MEET VERONICA MNDALA, TEACHER WHO HAS HARNESSED PRINT RICH
The uniqueness of Mndala’s story is founded on how she decorated her classroom with learning materials using her artistic skills.
When the Ministry of Education (MoE) introduced the Assess the Learner project under the National Reading Programme (NRP) as one way of identifying learner’s reading competencies and gaps, Veronica Mndala, a teacher in the government schools, was teaching at Mitawa 1 Primary School under Limbuli zone in Mulanje.
The school is located near Limbuli Trading Centre, along the road to Muloza boarder with Mozambique. She has been teaching standard 2 at this school for 5 years now, but overall, she boasts a 21year experience as a primary school teacher.
She attributes her success to the coming in of the National Reading Program especially on the Continuous Assessment & Remediation (CA&R) methodologies she acquired during the teacher training she has been attending since 2016 when the program was introduced.
The National Reading Programme was introduced across the country by the Ministry of Education, Science and Technology (MoEST) targeting standard 1-4 classes whereby teachers were trained on effective teaching of English and Chichewa subjects with funding from USAID.
“I have acquired desired assessing reading skills which I was not aware of before the National Reading Programme. I feel very comfortable conducting CA&R as compared to other assessments because CA&R gives me an opportunity to identify learner gaps. This then gives me a clue as to which local learning materials to come up with in order to appropriately assist that learner,” says Veronica.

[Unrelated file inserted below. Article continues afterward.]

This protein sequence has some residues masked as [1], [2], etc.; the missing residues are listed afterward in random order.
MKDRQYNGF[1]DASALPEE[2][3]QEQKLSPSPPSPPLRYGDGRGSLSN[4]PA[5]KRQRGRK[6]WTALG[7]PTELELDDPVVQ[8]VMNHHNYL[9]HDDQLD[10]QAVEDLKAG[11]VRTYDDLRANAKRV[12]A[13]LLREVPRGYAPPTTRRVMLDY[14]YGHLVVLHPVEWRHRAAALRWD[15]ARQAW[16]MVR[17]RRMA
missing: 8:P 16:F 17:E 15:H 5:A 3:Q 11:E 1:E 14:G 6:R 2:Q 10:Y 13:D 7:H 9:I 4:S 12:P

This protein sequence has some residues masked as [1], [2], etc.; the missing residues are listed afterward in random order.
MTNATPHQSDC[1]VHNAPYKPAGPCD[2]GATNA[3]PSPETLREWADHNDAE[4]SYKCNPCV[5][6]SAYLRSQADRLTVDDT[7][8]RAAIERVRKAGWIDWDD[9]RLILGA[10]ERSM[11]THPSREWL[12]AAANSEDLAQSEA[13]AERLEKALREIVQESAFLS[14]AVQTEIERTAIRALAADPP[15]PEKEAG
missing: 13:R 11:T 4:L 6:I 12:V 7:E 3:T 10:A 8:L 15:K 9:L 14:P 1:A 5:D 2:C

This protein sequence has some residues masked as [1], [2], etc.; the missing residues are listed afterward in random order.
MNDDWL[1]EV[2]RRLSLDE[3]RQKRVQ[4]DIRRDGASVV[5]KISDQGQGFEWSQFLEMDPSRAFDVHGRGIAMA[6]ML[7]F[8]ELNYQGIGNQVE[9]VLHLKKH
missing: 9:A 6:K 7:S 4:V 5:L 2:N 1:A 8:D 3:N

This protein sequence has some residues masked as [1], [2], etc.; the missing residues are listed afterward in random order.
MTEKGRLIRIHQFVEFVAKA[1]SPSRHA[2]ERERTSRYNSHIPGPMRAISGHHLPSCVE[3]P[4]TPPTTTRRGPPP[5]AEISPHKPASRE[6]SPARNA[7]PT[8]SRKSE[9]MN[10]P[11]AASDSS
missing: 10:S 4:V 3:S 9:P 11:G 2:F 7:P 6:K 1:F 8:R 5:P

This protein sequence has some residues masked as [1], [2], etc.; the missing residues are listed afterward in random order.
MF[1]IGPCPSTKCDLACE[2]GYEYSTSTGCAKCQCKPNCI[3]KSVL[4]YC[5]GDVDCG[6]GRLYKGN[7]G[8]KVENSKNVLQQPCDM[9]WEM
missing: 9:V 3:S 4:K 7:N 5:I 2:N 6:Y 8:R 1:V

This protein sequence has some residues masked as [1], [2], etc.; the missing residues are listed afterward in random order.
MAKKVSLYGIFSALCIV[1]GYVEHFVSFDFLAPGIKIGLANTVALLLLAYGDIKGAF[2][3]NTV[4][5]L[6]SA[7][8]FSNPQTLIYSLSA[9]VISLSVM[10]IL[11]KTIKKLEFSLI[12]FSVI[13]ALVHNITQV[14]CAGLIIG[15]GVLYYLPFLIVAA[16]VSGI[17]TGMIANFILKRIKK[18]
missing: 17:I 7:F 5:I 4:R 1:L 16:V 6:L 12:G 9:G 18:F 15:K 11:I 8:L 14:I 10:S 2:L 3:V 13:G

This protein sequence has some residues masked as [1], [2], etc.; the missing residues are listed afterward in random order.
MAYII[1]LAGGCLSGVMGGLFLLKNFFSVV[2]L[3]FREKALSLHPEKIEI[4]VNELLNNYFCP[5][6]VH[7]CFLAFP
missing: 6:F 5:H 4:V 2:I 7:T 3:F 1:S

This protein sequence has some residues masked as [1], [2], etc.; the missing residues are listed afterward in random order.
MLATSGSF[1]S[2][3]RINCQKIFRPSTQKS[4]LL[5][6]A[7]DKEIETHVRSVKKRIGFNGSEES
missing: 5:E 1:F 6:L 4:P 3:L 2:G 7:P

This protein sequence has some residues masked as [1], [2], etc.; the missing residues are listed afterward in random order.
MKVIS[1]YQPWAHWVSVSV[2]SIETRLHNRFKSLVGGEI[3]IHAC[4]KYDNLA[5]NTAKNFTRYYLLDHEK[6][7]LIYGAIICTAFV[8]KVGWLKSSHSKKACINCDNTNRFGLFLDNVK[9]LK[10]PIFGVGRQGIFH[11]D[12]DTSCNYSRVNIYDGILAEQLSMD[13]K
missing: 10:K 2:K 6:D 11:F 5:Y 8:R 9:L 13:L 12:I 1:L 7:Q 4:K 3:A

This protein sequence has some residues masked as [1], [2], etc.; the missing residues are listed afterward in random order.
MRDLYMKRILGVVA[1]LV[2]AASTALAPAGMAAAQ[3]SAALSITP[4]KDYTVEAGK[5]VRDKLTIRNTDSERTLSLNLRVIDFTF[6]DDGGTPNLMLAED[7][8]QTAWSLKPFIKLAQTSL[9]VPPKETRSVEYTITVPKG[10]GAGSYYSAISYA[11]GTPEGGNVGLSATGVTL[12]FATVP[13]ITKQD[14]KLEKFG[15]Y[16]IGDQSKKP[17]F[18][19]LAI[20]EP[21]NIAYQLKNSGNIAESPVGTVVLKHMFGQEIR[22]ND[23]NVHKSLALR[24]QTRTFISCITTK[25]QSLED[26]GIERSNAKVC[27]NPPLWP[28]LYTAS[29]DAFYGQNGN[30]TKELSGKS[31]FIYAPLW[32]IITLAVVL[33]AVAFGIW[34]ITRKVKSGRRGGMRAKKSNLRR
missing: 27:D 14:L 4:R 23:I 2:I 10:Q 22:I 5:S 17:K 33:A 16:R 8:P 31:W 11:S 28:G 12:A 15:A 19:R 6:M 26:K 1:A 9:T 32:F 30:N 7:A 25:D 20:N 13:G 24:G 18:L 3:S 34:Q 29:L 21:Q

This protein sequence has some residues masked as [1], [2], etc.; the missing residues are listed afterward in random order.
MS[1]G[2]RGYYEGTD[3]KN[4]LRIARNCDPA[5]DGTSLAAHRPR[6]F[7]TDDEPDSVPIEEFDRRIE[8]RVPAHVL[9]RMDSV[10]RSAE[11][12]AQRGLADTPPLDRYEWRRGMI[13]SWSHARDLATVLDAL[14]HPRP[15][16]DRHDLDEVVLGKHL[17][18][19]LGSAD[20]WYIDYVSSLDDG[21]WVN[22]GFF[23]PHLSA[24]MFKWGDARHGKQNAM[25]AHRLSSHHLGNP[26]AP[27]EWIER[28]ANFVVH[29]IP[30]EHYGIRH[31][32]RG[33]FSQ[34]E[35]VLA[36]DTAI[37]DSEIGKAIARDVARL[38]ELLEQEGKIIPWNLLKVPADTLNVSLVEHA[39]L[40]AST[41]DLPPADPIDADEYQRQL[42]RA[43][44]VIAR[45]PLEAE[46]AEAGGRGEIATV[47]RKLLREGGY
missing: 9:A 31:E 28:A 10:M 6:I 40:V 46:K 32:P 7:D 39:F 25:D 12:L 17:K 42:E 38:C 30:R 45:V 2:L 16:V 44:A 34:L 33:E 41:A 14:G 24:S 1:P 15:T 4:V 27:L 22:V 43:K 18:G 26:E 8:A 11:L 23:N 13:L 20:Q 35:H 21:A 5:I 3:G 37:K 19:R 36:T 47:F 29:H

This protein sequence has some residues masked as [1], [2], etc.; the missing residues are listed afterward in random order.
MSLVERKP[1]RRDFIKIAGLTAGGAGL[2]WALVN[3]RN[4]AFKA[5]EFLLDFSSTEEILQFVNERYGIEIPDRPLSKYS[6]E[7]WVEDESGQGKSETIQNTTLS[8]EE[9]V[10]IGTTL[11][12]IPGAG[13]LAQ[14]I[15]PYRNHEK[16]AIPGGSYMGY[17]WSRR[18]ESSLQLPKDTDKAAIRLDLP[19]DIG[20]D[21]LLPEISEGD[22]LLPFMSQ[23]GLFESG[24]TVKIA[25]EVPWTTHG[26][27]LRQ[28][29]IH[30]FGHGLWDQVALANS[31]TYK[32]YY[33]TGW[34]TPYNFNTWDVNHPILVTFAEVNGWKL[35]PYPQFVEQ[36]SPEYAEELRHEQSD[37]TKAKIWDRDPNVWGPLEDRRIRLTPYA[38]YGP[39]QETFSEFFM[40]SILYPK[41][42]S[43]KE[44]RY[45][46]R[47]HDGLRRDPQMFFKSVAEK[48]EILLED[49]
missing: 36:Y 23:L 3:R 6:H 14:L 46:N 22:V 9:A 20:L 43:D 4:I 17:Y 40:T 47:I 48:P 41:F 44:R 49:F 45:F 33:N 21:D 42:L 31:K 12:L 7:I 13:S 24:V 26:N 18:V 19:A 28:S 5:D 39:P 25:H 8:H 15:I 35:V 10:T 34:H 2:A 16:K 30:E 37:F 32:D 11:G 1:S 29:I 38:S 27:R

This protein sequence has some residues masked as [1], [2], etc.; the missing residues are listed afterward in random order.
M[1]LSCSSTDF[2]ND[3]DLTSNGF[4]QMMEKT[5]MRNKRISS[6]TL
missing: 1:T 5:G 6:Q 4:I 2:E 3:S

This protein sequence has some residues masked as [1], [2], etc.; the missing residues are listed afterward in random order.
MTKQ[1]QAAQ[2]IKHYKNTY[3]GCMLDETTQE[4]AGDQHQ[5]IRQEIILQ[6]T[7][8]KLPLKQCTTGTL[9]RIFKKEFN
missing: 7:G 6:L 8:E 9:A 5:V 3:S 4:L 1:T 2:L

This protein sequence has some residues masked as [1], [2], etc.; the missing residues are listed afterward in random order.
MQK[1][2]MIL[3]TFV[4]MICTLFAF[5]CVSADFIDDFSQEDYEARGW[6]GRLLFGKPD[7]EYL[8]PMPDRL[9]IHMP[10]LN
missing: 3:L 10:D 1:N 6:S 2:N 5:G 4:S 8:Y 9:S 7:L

Veronica further says her most interesting classroom experience was when she was administering a reading assessment session in term two of the 2020/2021 school session. She called a certain learner who could not read anything in the past but to her surprise, she read correctly all the items: letters, sounds, syllables, and words.
“Gosh! I was shocked,” recalls Mndala who hails from T/A Malengachanzi in Nkhotakota.
She says this learner was very much interested in the print on the walls such that he was practicing with friends during their own time.
The uniqueness of Mndala’s story is founded on how she decorated her classroom with learning materials using her artistic skills such that other schools within Mulanje visit her classroom as part of an education tour.
Unlike other teachers who grumble that lack of resources is the reason for not having print-rich classes, the Standard 2 teacher sacrifices her time by assembling recycled materials such as cartons, wood, cloths, among others; to come up with a method commonly known as Teaching and Learning Using Locally Available Resources (Talular).
She uses her tailoring skills to design interesting materials such as small bags, and other remediation playing materials. For materials she cannot produce on her own, Veronica engages local artisans to design for her drawings, paintings, bookshelves, and storage boxes.